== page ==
Naomi Sano on stage at the McDonald’s Sydney Eisteddfod. Photo: WinkiPoP Media
Sydney Eisteddfod takes pride in reporting the seven Australians chosen to compete in the 2015 Prix de Lausanne are all veterans of its stages. Widely regarded as the world’s most important competition for aspiring ballet students, the Prix de Lausanne showcases the best international talent before an audience that includes the artistic directors of leading ballet companies, academies and schools.
This year, 300 entries from 34 countries auditioned for the competition by video and from these 67 dancers were selected to compete in Lausanne. The competition will run from 1 – 8 February, and of 31 Australians who entered the event, four girls and three boys are now excitedly preparing to travel to Switzerland.
The seven Australian candidates come from six different schools. Cooper Cridland-Hayes and Olivia Betteridge, whotrain at the Tanya Pearson Classical Coaching Academy, have both given impressive performances on the McDonald’s Sydney Eisteddfod platform. The other five were all born in 1999, and over the past two years have attracted attention as winners or finalists in the Sydney Eisteddfod Robert and Elizabeth Albert Junior Classical Ballet Scholarship.
Since winning this scholarship in 2013, Harrison Lee, who studies with Josephine Jason and Jane Kesby at the McDonald College, has enjoyed one success after another. As this victory boosted his confidence, he began 2014 on a high note by winning the Royal Academy of Dance Isobel Anderson Award. A fortnight later, he established himself as one of most promising male ballet students in the world today by scoring a sensational victory in the Junior Division of Youth of America Grand Prix (YAGP).
After impressing some of world’s sternest dance critics in New York, Harrison won two events at the annual McDonald’s Sydney Eisteddfod, then travelled to Adelaide where he claimed top honours and another $10,000 as winner of the Australian Institute of Classical Ballet International Award. Having given himself a hard act to follow, Harrison who will undoubtedly start among the frontrunners in Lausanne, finished a year he will never forget by being named recipient of Ann McDonald Senior Scholars Award at his school.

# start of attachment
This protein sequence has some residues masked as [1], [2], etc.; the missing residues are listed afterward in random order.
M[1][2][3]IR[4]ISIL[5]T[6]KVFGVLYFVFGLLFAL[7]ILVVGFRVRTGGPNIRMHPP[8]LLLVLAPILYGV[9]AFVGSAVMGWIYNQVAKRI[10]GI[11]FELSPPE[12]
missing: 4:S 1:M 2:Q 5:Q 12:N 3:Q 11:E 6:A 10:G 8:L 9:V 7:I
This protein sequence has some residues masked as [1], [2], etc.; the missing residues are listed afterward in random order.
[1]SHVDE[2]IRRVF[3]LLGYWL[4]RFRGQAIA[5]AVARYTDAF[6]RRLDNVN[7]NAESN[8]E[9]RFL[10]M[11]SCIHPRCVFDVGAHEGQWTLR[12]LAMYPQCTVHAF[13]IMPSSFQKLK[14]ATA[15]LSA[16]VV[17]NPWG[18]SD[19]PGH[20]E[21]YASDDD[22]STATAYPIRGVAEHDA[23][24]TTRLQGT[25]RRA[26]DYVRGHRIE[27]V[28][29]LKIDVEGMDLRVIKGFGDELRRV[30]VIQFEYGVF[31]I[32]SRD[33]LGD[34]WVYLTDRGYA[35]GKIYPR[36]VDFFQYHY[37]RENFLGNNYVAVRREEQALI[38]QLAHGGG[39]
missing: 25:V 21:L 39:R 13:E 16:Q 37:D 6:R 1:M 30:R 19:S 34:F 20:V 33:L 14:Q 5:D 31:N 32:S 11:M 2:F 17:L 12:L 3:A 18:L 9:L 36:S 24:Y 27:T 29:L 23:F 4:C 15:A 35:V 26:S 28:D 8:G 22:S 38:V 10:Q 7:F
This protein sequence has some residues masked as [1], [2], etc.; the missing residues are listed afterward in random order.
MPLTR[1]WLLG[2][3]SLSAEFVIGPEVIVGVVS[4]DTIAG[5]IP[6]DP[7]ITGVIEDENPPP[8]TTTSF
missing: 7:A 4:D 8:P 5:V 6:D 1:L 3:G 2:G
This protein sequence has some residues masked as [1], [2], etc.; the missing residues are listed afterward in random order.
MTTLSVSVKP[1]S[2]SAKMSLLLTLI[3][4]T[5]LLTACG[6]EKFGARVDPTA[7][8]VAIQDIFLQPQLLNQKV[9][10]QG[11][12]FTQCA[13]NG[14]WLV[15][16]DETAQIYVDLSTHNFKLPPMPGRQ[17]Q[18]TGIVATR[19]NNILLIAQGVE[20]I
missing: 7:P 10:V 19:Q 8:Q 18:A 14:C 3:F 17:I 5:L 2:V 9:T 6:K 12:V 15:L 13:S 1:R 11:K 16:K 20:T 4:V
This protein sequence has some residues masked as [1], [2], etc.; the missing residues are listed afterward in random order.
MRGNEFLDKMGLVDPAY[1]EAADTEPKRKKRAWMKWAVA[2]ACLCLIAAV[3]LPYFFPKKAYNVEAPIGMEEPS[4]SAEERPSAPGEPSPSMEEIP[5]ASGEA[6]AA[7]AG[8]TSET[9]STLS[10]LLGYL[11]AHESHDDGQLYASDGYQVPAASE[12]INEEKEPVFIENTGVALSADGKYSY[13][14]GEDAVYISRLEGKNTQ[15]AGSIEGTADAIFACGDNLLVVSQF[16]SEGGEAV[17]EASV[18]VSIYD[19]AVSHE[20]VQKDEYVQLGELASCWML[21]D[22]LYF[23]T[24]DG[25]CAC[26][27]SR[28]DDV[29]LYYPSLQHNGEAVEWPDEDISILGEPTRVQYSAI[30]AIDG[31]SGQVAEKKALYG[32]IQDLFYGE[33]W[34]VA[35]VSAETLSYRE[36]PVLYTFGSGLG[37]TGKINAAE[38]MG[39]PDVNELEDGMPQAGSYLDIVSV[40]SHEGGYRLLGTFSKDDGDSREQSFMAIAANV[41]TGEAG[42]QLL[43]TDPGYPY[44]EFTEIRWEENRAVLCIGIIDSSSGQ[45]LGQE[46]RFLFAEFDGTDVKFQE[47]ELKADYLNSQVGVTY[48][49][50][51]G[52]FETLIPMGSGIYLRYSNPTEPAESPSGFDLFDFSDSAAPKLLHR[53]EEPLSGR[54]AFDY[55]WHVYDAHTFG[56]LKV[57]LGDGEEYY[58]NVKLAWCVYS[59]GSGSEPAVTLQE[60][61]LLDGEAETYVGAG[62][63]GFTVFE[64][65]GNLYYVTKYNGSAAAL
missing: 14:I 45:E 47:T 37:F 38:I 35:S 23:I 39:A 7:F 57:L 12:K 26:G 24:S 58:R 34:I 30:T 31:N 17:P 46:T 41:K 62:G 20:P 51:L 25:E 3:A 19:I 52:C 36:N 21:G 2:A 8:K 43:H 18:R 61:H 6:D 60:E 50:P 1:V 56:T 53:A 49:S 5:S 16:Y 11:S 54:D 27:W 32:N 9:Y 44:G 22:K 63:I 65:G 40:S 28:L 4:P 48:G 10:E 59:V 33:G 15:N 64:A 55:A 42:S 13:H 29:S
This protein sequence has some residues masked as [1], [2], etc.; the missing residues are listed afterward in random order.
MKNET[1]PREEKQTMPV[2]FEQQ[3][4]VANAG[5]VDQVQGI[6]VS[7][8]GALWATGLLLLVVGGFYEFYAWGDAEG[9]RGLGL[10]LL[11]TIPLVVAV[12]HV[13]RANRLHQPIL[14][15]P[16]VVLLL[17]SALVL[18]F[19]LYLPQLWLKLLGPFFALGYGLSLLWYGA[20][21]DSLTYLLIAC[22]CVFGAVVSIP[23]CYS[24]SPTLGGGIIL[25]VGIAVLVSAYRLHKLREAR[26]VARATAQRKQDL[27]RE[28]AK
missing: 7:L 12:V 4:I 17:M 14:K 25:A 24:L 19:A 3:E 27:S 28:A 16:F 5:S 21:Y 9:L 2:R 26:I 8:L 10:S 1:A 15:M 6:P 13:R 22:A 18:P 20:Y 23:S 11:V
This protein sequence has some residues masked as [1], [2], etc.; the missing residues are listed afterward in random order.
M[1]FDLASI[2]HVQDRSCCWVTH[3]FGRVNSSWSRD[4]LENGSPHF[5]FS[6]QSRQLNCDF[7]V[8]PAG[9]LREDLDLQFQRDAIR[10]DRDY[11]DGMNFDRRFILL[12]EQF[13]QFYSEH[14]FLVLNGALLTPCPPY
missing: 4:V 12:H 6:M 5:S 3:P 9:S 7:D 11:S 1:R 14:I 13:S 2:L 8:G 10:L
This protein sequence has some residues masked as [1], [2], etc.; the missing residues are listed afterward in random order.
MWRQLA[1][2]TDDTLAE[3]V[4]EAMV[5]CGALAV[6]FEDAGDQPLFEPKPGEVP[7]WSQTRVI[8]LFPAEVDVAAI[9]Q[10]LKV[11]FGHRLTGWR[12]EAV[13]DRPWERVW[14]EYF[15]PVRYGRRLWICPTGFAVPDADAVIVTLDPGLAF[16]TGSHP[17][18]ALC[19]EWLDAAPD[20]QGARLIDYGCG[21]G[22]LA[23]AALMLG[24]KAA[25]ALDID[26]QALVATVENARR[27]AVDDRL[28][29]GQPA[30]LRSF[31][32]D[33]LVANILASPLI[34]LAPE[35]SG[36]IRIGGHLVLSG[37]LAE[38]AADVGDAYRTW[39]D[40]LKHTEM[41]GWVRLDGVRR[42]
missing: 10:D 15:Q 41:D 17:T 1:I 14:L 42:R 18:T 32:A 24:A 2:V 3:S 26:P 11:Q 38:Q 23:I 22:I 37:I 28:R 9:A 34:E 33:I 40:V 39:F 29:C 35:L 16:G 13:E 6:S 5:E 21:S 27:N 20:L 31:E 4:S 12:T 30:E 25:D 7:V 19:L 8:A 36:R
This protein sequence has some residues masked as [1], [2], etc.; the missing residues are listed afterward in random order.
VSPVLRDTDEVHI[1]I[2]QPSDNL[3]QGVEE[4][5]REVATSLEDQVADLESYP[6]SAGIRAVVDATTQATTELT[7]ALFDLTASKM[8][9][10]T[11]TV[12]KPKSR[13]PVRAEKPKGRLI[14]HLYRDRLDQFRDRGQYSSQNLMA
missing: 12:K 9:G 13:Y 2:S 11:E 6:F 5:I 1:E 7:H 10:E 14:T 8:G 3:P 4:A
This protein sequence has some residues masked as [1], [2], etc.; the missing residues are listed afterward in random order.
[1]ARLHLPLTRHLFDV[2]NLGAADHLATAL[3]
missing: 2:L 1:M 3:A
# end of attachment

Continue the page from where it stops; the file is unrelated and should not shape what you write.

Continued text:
Queenslander Bianca Scudamore, who studies with Janine McGrath at Classical Coaching Australia, was a finalist in the Sydney Eisteddfod Robert & Elizabeth Albert Junior Classical Scholarship in both 2013 and 2014. In April, she finished third in the junior section of YAGP, and has since added a win in the 2014 RAD Bursary to her laurels.
Another qualifier is Naomi Sano, from the Sydney Ballet School, who finished second to Harrison in the Sydney Eisteddfod Robert & Elizabeth Albert Junior Classical Scholarship in 2013, emerged as a clear winner this year after impressing adjudicators with her lyricism. The other two talented dancers stepping from this scholarship to Lausanne are Navrin Turnbull from Queensland, who is privately coached by Maldon John Czislowski, and Rebecca Blenkinsopfrom the Victorian College of Arts Secondary School.
Since its beginning in 1994, the Sydney Eisteddfod Robert & Elizabeth Albert Junior Classical Ballet Scholarship has been serving as a platform for Australia’s top up-and-coming talent. Over this period, a huge number of its winners and finalists have gained entry to leading international academies and progressed into successful professional careers with The Australian Ballet, The Royal Ballet, the English National Ballet and other leading companies throughout the world.
Proud of these dancers, Sydney Eisteddfod is confident that whether they gain selection into the final round of the Prix de Lausanne or not, they will all attract attention as outstanding ambassadors for Australian dance.